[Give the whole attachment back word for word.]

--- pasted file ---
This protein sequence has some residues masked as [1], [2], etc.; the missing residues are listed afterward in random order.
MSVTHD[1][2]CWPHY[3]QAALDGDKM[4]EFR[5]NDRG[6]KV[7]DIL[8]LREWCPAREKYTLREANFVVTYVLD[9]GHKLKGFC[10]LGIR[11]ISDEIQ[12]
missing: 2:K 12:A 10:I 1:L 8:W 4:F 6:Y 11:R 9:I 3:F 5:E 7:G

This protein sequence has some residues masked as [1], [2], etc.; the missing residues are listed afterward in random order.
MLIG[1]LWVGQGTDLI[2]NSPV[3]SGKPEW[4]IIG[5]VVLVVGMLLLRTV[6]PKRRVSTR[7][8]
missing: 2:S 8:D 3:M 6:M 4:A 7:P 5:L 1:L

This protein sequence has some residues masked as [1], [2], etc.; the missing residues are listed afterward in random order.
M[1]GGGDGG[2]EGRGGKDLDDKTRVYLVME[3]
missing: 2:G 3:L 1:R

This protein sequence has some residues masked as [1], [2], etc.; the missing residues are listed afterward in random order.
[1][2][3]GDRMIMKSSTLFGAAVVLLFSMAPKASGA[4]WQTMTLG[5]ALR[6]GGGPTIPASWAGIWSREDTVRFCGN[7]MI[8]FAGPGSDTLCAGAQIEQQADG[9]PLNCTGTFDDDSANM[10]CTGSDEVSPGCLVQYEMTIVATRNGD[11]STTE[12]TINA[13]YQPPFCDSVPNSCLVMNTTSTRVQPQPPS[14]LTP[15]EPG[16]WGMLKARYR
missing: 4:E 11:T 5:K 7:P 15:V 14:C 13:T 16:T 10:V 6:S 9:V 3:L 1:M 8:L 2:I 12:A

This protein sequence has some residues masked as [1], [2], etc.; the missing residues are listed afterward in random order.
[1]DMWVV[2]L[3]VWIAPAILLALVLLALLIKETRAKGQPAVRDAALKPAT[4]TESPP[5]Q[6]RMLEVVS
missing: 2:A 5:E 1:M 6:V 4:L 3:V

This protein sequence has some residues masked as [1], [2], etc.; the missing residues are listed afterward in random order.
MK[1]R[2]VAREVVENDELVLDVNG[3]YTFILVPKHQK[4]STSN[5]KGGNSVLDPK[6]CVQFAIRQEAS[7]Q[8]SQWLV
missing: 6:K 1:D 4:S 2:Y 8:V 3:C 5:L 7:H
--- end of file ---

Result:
This protein sequence has some residues masked as [1], [2], etc.; the missing residues are listed afterward in random order.
MSVTHD[1][2]CWPHY[3]QAALDGDKM[4]EFR[5]NDRG[6]KV[7]DIL[8]LREWCPAREKYTLREANFVVTYVLD[9]GHKLKGFC[10]LGIR[11]ISDEIQ[12]
missing: 2:K 12:A 10:I 1:L 8:W 4:F 6:Y 11:R 9:I 3:F 5:E 7:G

This protein sequence has some residues masked as [1], [2], etc.; the missing residues are listed afterward in random order.
MLIG[1]LWVGQGTDLI[2]NSPV[3]SGKPEW[4]IIG[5]VVLVVGMLLLRTV[6]PKRRVSTR[7][8]
missing: 2:S 8:D 3:M 6:M 4:A 7:P 5:L 1:L

This protein sequence has some residues masked as [1], [2], etc.; the missing residues are listed afterward in random order.
M[1]GGGDGG[2]EGRGGKDLDDKTRVYLVME[3]
missing: 2:G 3:L 1:R

This protein sequence has some residues masked as [1], [2], etc.; the missing residues are listed afterward in random order.
[1][2][3]GDRMIMKSSTLFGAAVVLLFSMAPKASGA[4]WQTMTLG[5]ALR[6]GGGPTIPASWAGIWSREDTVRFCGN[7]MI[8]FAGPGSDTLCAGAQIEQQADG[9]PLNCTGTFDDDSANM[10]CTGSDEVSPGCLVQYEMTIVATRNGD[11]STTE[12]TINA[13]YQPPFCDSVPNSCLVMNTTSTRVQPQPPS[14]LTP[15]EPG[16]WGMLKARYR
missing: 4:E 11:T 5:K 7:P 15:V 14:C 13:T 16:T 10:V 6:S 9:V 3:L 1:M 8:L 2:I 12:A

This protein sequence has some residues masked as [1], [2], etc.; the missing residues are listed afterward in random order.
[1]DMWVV[2]L[3]VWIAPAILLALVLLALLIKETRAKGQPAVRDAALKPAT[4]TESPP[5]Q[6]RMLEVVS
missing: 2:A 5:E 1:M 6:V 4:L 3:V

This protein sequence has some residues masked as [1], [2], etc.; the missing residues are listed afterward in random order.
MK[1]R[2]VAREVVENDELVLDVNG[3]YTFILVPKHQK[4]STSN[5]KGGNSVLDPK[6]CVQFAIRQEAS[7]Q[8]SQWLV
missing: 6:K 1:D 4:S 2:Y 8:V 3:C 5:L 7:H